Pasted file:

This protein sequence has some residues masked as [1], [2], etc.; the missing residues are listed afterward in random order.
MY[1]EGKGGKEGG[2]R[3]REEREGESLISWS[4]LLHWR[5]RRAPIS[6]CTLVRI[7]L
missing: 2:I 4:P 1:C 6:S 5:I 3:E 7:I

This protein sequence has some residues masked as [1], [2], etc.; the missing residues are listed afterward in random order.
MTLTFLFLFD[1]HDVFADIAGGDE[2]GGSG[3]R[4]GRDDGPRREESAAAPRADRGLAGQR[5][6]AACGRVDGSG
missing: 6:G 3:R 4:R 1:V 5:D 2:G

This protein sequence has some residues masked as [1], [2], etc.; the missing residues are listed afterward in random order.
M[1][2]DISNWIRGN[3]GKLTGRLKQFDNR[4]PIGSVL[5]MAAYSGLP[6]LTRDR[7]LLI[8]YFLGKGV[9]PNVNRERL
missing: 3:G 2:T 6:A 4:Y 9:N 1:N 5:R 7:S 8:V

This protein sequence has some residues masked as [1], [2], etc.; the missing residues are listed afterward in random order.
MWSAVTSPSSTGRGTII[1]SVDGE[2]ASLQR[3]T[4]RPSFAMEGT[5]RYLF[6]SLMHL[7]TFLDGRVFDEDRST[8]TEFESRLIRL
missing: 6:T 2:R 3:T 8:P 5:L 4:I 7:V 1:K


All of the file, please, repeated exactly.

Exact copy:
This protein sequence has some residues masked as [1], [2], etc.; the missing residues are listed afterward in random order.
MY[1]EGKGGKEGG[2]R[3]REEREGESLISWS[4]LLHWR[5]RRAPIS[6]CTLVRI[7]L
missing: 2:I 4:P 1:C 6:S 5:I 3:E 7:I

This protein sequence has some residues masked as [1], [2], etc.; the missing residues are listed afterward in random order.
MTLTFLFLFD[1]HDVFADIAGGDE[2]GGSG[3]R[4]GRDDGPRREESAAAPRADRGLAGQR[5][6]AACGRVDGSG
missing: 6:G 3:R 4:R 1:V 5:D 2:G

This protein sequence has some residues masked as [1], [2], etc.; the missing residues are listed afterward in random order.
M[1][2]DISNWIRGN[3]GKLTGRLKQFDNR[4]PIGSVL[5]MAAYSGLP[6]LTRDR[7]LLI[8]YFLGKGV[9]PNVNRERL
missing: 3:G 2:T 6:A 4:Y 9:N 1:N 5:R 7:S 8:V

This protein sequence has some residues masked as [1], [2], etc.; the missing residues are listed afterward in random order.
MWSAVTSPSSTGRGTII[1]SVDGE[2]ASLQR[3]T[4]RPSFAMEGT[5]RYLF[6]SLMHL[7]TFLDGRVFDEDRST[8]TEFESRLIRL
missing: 6:T 2:R 3:T 8:P 5:L 4:I 7:V 1:K